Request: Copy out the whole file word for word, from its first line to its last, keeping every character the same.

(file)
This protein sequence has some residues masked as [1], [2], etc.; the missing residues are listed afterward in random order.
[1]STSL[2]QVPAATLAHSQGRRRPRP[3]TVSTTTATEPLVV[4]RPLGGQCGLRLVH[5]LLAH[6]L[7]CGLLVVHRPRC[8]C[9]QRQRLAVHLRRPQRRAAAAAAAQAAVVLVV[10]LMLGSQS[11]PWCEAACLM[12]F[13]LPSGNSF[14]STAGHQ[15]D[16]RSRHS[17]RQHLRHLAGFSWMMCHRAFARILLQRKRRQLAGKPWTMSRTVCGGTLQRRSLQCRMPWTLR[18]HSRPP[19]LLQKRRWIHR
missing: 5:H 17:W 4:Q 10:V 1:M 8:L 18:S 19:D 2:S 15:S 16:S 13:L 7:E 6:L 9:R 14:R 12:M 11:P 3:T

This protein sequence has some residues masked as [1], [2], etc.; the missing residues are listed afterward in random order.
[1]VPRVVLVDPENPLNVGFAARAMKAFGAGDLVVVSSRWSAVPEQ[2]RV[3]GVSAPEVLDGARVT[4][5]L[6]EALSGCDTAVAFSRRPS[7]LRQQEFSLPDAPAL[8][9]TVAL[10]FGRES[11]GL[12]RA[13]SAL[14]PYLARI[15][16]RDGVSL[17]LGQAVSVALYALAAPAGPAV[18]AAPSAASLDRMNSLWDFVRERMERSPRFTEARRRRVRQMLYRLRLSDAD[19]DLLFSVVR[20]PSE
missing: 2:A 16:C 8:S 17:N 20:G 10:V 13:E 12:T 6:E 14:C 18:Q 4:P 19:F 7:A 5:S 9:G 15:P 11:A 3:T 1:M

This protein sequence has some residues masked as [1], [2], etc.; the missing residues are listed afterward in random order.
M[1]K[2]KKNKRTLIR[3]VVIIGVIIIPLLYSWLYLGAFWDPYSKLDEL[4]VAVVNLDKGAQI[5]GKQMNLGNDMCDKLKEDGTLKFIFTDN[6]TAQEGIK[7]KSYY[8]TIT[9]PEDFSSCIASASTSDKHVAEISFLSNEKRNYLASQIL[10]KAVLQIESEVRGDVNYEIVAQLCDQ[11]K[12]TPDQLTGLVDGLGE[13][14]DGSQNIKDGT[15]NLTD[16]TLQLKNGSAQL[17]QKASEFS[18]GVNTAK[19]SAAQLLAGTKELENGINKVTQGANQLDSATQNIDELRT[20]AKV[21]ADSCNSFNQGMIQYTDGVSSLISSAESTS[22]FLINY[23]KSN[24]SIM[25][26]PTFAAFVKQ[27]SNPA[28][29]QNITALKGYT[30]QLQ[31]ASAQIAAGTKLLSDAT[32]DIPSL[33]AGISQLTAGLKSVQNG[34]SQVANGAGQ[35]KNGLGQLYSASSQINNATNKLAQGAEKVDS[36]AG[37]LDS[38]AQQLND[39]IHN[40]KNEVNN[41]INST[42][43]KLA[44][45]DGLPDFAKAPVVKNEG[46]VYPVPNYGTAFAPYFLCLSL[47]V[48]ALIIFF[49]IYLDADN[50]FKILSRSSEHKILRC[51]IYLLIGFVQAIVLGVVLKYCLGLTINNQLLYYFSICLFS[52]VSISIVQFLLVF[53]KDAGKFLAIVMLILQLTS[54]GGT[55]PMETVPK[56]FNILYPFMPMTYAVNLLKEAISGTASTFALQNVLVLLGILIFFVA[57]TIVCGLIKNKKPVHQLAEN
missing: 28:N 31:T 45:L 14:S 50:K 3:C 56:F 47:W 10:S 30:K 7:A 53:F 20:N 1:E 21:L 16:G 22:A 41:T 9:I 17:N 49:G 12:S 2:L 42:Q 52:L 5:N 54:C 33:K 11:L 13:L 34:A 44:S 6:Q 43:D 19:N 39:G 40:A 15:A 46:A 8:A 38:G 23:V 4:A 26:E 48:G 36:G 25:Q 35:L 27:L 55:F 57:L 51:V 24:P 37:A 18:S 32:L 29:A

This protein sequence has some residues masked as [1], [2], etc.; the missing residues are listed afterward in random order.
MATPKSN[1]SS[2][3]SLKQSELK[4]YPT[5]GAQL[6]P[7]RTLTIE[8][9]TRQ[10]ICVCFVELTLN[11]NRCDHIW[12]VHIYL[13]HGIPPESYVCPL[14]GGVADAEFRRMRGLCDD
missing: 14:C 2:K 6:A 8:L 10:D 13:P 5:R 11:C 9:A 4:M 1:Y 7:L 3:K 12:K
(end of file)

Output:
This protein sequence has some residues masked as [1], [2], etc.; the missing residues are listed afterward in random order.
[1]STSL[2]QVPAATLAHSQGRRRPRP[3]TVSTTTATEPLVV[4]RPLGGQCGLRLVH[5]LLAH[6]L[7]CGLLVVHRPRC[8]C[9]QRQRLAVHLRRPQRRAAAAAAAQAAVVLVV[10]LMLGSQS[11]PWCEAACLM[12]F[13]LPSGNSF[14]STAGHQ[15]D[16]RSRHS[17]RQHLRHLAGFSWMMCHRAFARILLQRKRRQLAGKPWTMSRTVCGGTLQRRSLQCRMPWTLR[18]HSRPP[19]LLQKRRWIHR
missing: 5:H 17:W 4:Q 10:V 1:M 8:L 18:S 19:D 2:S 15:S 16:S 13:L 7:E 6:L 9:R 14:R 12:M 11:P 3:T

This protein sequence has some residues masked as [1], [2], etc.; the missing residues are listed afterward in random order.
[1]VPRVVLVDPENPLNVGFAARAMKAFGAGDLVVVSSRWSAVPEQ[2]RV[3]GVSAPEVLDGARVT[4][5]L[6]EALSGCDTAVAFSRRPS[7]LRQQEFSLPDAPAL[8][9]TVAL[10]FGRES[11]GL[12]RA[13]SAL[14]PYLARI[15][16]RDGVSL[17]LGQAVSVALYALAAPAGPAV[18]AAPSAASLDRMNSLWDFVRERMERSPRFTEARRRRVRQMLYRLRLSDAD[19]DLLFSVVR[20]PSE
missing: 2:A 16:C 8:S 17:N 20:G 10:V 13:E 12:T 6:E 14:C 18:Q 4:P 19:F 7:A 5:S 9:G 15:P 11:A 3:T 1:M

This protein sequence has some residues masked as [1], [2], etc.; the missing residues are listed afterward in random order.
M[1]K[2]KKNKRTLIR[3]VVIIGVIIIPLLYSWLYLGAFWDPYSKLDEL[4]VAVVNLDKGAQI[5]GKQMNLGNDMCDKLKEDGTLKFIFTDN[6]TAQEGIK[7]KSYY[8]TIT[9]PEDFSSCIASASTSDKHVAEISFLSNEKRNYLASQIL[10]KAVLQIESEVRGDVNYEIVAQLCDQ[11]K[12]TPDQLTGLVDGLGE[13][14]DGSQNIKDGT[15]NLTD[16]TLQLKNGSAQL[17]QKASEFS[18]GVNTAK[19]SAAQLLAGTKELENGINKVTQGANQLDSATQNIDELRT[20]AKV[21]ADSCNSFNQGMIQYTDGVSSLISSAESTS[22]FLINY[23]KSN[24]SIM[25][26]PTFAAFVKQ[27]SNPA[28][29]QNITALKGYT[30]QLQ[31]ASAQIAAGTKLLSDAT[32]DIPSL[33]AGISQLTAGLKSVQNG[34]SQVANGAGQ[35]KNGLGQLYSASSQINNATNKLAQGAEKVDS[36]AG[37]LDS[38]AQQLND[39]IHN[40]KNEVNN[41]INST[42][43]KLA[44][45]DGLPDFAKAPVVKNEG[46]VYPVPNYGTAFAPYFLCLSL[47]V[48]ALIIFF[49]IYLDADN[50]FKILSRSSEHKILRC[51]IYLLIGFVQAIVLGVVLKYCLGLTINNQLLYYFSICLFS[52]VSISIVQFLLVF[53]KDAGKFLAIVMLILQLTS[54]GGT[55]PMETVPK[56]FNILYPFMPMTYAVNLLKEAISGTASTFALQNVLVLLGILIFFVA[57]TIVCGLIKNKKPVHQLAEN
missing: 28:N 31:T 45:L 14:S 50:K 3:C 56:F 47:W 10:S 30:K 7:A 53:F 20:N 1:E 21:L 16:G 22:A 41:T 9:I 17:N 49:G 12:S 2:L 42:Q 52:L 5:N 54:C 33:K 11:L 13:L 34:A 44:S 6:Q 43:D 19:N 39:G 40:A 15:A 46:A 8:A 38:G 23:V 4:A 26:E 48:G 36:G 25:Q 35:L 27:L 55:F 57:L 51:V 24:P 37:A 18:S 32:L 29:A

This protein sequence has some residues masked as [1], [2], etc.; the missing residues are listed afterward in random order.
MATPKSN[1]SS[2][3]SLKQSELK[4]YPT[5]GAQL[6]P[7]RTLTIE[8][9]TRQ[10]ICVCFVELTLN[11]NRCDHIW[12]VHIYL[13]HGIPPESYVCPL[14]GGVADAEFRRMRGLCDD
missing: 14:C 2:K 6:A 8:L 10:D 13:P 5:R 11:C 9:A 4:M 1:Y 7:L 3:K 12:K